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Data Integration and Linked Employer-Employee Data Conference

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March 22, 2002
Wellington, New Zealand

George Radwanski
Privacy Commissioner of Canada

(Check Against Delivery)

This conference is devoted to the problem of linking research survey data with data collected for administrative purposes. It's interesting to me that you're talking first about the technical issues involved in creating these integrated data sets, then about the research that can be conducted using them-and only after that about privacy and confidentiality.

This suggests to me that privacy is seen as something that you protect once you've got the information. It's as though, once you've built these integrated data sets and used them for research, the only remaining issue is to make sure that the data are kept out of the reach of unauthorized users.

And that suggests to me that privacy is being confused with confidentiality and security.

Privacy is more than confidentiality and security. It can't be an afterthought. It has to be built into the system from the outset. Indeed, privacy concerns may well determine how you build these systems, and maybe even whether you build them at all.

Privacy is our right to control access to ourselves and information about ourselves, including the collection, use, and disclosure of that information.

That distinguishes it from confidentiality and security.

Confidentiality is our obligation to protect other people's personal information when it's in our possession. It's an obligation to care for the information, maintain its secrecy and not misuse or wrongfully disclose it.

And security is the process of assessing and countering threats and risks to information.

If information is being collected or used without consent, that's a fundamental violation of privacy, and no confidentiality and security measures will change that. If it was collected for one purpose and is being used for an unrelated purpose, without consent, that too is a violation of privacy.

In Canada, we have some experience with an integrated data base that assured security and confidentiality but nonetheless violated privacy. It was known as the Longitudinal Labour Force File.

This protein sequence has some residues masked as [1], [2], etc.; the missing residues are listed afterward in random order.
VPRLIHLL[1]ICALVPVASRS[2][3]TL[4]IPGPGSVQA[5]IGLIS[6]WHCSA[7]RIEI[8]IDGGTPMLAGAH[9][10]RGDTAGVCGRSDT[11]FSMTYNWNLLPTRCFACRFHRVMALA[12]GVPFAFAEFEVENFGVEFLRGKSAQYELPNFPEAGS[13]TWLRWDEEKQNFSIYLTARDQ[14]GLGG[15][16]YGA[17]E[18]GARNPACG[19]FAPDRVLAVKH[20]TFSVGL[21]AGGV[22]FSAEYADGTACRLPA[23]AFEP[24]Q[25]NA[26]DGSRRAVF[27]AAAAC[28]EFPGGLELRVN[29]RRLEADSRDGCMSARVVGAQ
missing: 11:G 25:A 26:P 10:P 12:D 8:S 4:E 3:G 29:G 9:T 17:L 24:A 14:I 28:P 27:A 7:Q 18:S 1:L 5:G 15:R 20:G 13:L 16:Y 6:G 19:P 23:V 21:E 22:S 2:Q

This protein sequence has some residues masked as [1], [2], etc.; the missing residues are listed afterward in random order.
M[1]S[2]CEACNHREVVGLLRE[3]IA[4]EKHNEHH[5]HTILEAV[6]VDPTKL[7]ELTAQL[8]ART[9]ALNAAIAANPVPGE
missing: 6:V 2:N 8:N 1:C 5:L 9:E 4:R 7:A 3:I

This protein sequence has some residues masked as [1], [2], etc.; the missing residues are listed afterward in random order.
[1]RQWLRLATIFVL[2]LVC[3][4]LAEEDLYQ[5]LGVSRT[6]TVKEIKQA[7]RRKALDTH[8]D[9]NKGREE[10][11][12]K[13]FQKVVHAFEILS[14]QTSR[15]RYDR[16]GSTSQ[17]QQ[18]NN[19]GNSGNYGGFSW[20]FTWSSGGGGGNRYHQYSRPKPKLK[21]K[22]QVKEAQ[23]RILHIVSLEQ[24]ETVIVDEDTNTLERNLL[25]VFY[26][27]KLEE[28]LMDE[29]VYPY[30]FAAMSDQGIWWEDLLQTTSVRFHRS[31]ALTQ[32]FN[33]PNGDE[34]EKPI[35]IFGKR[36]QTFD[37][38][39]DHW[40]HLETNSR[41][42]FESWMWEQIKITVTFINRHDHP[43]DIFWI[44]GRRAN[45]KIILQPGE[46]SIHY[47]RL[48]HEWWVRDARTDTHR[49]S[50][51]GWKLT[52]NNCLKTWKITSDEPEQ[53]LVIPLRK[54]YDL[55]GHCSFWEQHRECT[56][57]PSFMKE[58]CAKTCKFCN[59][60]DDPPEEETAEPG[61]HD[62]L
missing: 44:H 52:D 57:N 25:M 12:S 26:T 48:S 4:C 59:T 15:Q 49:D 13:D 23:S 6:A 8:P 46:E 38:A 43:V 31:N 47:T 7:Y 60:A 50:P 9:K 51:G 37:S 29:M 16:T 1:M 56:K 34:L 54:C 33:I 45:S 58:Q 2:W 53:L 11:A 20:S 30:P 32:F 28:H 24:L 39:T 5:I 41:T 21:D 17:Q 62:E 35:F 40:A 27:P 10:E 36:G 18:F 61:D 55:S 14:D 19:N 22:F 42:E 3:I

The Longitudinal Labour Force File took information that had been collected by various agencies and departments of the Canadian government for such purposes as income tax, immigration, social assistance, employment services, and unemployment insurance-and assembled it into a huge research data base.

There was never any doubt that the government department that assembled this data base did so with the best of intentions. And it was not a violation of Canada's Privacy Act-at least, it wasn't a violation of the letter of the law. The act specifically allows a government institution that has collected personal information for administrative purposes to use or disclose it for research and statistical purposes. All the personal information in the file related directly to the operating programs of the department or was legally disclosed to it by other departments. The department also advised Canadians of the existence of the data base, at least to the degree it was required to by law.

But there were serious problems that made it a violation of the spirit of the Privacy Act. These included the sheer size and comprehensiveness of the data base, the lack of transparency about the use of the information when it was collected and assembled, the permanence of the

data, and the absence of an explicit legal protective framework. More fundamentally, a "Big Brother" file made up of comprehensive dossiers on individual Canadians could prove to be a huge temptation to government to use it for data mining, profiling, monitoring and tracking individuals, or classifying and making predictions about them based on such things as ethnicity, disability, or political activity.